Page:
Chiune Sugihara Today Google Doodle honors the Japanese Schindler

Chiune Sugihara Today Google Doodle honors the Japanese Schindler

During the Second World War he saved as a diplomat more than 6000 Jews the life. Later he went down in history as a “Japanese Schindler”. Now Google is reminding us of Chiune Sugihara Today.

Chiune Sugihara from Google Doodle
During the Second World War he saved as a diplomat more than 6000 Jews the life: Chiune Sugihar

Again and again, Google surprises its users with so-called Google Doodles. The Internet company wants to remind of big personalities or special events. On July 29, the company honors a man who wrote history as a “Japanese Schindler” during the Second World War: Chiune Sugihara.
Two days before his death, Google’s passport has a passport showing Chiune Sugihara’s face. Below are numerous stamps in human form. These are perhaps to remember the many lives that saved the Japanese in the Second World War.

At the lower right edge of the picture is still the lettering “Lithuania”. There Chiune Sugihara worked from 1936 as Vice Consul of the Japanese Consulate – and issued from July 29, 1940, more than 6,000 Jews a visa free of charge to allow them to leave. He probably saved his life for many.

Late recognition in his homeland: Chiune Sugihara Today

On his return to Japan in 1947 Chiune Sugihara was initially not celebrated. Because he had deliberately disobeyed orders, he was suspended by the Foreign Office. Nearly five decades and numerous awards of the land of Israel later, he also got the recognition he deserved in his homeland.

How many people he actually saved from death is unclear. At first there were more than 6,000 Jews. An American researcher corrected “Chiune Sugihara’s list” but up. Accordingly, it was even more than 7500. Chiune Sugihara died on July 31, 1986 at the age of 86 years in Japan.

The name “Japanese Schindler” was given to him in the style of Oskar Schindler. The German entrepreneur saved about 1,200 Jews during the Second World War. Together with his wife, he risked not only his entire fortune, but also his own life.

Chiune Sugihara saved the lives of thousands of Jews:

The Japanese diplomat Chiune Sugihara worked in Lithuania during the Second World War. When he learned of the threat to the Jews, he acted arbitrarily – and issued visas for the departure to Japan. His involvement had consequences.

Oskar Schindler has become a symbol in Germany – for courage, for entrepreneurial resistance to the Nazi regime. He and his wife saved about 1,200 Jewish forced laborers employed by him from death at the extermination camp. What is known to only a few Europeans: Japan also has an “Oskar Schindler”. His name was Chinue Sugihara and saved more than 6,000 Jews during the Second World War. Today, Google devotes an international doodle to him.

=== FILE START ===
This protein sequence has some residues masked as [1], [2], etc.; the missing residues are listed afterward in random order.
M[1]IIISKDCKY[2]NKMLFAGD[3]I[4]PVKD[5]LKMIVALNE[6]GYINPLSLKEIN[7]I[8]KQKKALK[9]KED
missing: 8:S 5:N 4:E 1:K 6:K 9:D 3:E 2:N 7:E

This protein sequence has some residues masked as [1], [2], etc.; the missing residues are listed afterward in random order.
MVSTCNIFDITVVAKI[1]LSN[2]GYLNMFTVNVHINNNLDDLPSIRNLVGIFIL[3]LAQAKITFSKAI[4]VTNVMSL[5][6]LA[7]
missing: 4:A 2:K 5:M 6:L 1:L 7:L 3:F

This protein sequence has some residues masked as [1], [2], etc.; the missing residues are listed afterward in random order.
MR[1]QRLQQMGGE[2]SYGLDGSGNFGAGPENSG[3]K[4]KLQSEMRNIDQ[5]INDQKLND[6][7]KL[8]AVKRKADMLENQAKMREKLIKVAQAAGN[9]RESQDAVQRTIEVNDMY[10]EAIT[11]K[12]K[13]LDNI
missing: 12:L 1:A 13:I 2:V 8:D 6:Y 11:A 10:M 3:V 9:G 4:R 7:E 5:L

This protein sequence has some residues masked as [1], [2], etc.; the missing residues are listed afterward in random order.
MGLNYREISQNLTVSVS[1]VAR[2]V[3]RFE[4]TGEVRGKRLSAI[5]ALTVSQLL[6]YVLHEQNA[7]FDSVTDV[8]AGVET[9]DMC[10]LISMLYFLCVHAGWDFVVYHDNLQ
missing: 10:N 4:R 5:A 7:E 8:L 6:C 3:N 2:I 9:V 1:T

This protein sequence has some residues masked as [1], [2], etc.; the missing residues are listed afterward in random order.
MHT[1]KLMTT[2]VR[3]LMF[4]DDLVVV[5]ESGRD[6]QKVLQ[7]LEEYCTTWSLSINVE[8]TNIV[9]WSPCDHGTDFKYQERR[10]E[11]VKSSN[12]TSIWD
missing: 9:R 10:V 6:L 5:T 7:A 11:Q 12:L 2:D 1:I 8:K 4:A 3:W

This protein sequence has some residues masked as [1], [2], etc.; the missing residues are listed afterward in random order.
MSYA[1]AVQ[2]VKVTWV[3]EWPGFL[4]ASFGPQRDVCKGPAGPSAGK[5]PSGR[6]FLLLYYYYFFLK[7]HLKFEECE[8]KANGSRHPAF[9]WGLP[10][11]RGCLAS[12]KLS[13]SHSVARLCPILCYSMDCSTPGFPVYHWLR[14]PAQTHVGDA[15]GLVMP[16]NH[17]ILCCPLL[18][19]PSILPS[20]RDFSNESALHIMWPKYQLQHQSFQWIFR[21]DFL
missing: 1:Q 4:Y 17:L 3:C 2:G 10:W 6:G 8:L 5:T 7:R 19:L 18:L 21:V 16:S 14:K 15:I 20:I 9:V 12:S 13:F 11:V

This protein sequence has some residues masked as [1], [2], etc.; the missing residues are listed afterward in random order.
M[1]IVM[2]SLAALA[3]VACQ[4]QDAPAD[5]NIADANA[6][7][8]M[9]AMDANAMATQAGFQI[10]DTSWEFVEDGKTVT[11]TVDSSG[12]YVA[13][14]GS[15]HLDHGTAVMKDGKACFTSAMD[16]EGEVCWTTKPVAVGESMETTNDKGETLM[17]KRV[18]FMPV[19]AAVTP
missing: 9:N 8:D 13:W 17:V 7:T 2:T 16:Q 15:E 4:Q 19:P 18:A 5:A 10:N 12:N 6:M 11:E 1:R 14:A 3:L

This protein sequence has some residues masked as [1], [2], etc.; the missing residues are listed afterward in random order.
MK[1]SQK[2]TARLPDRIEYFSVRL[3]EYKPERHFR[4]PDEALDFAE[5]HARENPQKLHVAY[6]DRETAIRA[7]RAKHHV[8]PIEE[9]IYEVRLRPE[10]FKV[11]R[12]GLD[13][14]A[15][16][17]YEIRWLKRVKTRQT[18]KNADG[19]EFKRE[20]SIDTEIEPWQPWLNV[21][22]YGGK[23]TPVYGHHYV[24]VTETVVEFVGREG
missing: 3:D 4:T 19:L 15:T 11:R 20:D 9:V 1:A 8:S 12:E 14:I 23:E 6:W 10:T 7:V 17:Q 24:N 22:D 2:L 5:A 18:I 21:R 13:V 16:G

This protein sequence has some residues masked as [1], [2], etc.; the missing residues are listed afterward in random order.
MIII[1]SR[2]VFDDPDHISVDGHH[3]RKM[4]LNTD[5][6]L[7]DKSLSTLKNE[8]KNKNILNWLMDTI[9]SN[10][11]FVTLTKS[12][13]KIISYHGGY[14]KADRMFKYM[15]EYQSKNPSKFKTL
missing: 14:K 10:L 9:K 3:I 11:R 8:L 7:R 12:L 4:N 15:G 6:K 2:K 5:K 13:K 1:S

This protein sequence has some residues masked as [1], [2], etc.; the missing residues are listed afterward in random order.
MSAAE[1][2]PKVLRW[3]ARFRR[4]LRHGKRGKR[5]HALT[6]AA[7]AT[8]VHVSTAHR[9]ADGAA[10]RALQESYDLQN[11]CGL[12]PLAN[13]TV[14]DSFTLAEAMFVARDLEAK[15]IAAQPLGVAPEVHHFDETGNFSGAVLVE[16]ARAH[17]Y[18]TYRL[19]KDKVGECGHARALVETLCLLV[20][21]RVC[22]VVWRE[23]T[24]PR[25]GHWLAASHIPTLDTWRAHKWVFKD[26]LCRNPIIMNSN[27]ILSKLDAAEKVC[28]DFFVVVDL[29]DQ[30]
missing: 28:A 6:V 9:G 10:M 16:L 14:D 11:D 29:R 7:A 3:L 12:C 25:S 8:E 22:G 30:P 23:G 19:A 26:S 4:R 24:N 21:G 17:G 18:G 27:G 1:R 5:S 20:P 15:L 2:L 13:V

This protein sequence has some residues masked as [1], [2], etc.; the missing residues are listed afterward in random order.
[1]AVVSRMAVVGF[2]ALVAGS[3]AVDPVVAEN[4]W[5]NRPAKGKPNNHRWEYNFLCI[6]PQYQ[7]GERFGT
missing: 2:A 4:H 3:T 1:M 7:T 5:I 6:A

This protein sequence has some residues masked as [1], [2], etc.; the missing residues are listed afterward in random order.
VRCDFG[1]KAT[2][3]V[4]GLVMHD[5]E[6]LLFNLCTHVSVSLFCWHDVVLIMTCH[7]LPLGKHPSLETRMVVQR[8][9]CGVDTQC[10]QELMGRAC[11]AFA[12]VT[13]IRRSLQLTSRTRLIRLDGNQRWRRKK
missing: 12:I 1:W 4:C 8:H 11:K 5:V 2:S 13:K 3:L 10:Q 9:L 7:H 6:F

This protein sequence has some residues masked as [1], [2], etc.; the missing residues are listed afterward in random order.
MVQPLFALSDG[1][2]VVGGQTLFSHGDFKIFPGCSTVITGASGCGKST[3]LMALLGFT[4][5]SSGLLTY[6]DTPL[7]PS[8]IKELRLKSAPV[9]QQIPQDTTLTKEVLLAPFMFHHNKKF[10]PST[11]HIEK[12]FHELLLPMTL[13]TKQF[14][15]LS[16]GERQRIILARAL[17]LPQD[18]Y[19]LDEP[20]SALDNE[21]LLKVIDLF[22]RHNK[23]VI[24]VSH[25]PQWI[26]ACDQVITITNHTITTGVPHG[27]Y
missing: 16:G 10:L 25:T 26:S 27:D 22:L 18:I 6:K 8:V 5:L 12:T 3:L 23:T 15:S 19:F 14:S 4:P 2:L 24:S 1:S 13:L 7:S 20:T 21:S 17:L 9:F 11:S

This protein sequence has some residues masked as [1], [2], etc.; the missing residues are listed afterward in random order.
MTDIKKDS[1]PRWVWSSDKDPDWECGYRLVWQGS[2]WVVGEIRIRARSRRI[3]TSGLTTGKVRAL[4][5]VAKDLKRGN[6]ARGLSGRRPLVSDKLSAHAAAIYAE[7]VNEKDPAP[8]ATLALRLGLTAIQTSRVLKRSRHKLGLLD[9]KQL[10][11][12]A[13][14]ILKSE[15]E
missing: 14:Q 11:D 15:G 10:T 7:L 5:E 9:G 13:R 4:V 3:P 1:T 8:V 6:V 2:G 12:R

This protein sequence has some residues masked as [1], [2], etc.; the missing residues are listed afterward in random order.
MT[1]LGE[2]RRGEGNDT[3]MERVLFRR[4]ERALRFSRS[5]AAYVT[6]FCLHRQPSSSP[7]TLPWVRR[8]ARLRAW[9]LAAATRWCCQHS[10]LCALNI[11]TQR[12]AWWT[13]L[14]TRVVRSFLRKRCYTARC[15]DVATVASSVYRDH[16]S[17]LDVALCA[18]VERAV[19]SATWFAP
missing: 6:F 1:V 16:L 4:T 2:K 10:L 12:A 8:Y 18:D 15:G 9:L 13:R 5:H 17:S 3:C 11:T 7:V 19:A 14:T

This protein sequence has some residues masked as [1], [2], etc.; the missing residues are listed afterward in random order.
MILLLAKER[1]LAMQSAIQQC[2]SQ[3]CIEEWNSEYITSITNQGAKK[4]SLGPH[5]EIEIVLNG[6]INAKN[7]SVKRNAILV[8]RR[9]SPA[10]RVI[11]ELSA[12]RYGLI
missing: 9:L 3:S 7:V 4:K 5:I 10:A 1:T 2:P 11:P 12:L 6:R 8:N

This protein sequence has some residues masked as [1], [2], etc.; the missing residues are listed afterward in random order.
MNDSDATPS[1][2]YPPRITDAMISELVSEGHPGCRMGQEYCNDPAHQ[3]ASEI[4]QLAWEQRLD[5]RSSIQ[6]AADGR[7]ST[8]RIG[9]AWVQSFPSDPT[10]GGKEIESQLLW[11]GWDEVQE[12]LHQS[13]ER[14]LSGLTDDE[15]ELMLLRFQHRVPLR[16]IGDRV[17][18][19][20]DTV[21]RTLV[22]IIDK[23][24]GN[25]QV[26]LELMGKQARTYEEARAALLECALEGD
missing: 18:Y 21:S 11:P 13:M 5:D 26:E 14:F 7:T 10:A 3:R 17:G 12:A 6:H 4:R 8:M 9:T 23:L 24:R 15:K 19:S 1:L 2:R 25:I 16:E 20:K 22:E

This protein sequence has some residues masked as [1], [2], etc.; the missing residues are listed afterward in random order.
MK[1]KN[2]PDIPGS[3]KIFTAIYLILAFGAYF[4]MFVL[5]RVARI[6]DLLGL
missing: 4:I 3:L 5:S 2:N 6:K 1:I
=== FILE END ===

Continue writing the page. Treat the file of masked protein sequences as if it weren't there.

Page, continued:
The Google logo shows a passport with several colorful stamps. A large stamp bears Sugihara’s face, the small symbolize the many people who saved Sugihara. The Japanese, unlike Schindler, was not a businessman but a diplomat. At the time of the Second World War, he worked in Lithuania, where in 1940 he began to issue his own visa to Jews for emigration to Japan. He saved more than 6000 people from death. Only his wife was initiated.

Sugihara acted contrary to the official information and awarded more visa per day than usual in a whole month. He worked tirelessly, up to 20 hours a day. Not only did Sugihara act covertly, he also made an official stand for the salvation of the Jews: he suggested to the Soviet People’s Commissar for Foreign Relations that he send the Jewish visa applicants to the Pacific on the Trans-Siberian Railway and then travel on to Japan allow. This was implemented, thousands of Jews were able to travel to Japan and partly from there to the United States.

When the consulate was closed in September 1940 and Sugihara had to leave for Berlin, he is said to have issued visas on the train and thrown them out the window.

After the war, Sugihara and his family were interned for a year and a half in a Russian POW camp. In 1946 they returned to Japan. In 1947, he was released from the diplomatic service – it is not clear if this was also happening because of his actions in Lithuania.

Shortly before his death in 1986, Sugihara was asked how he came to Lithuania to help the Jews. He replied that the refugees were human. And they needed help.

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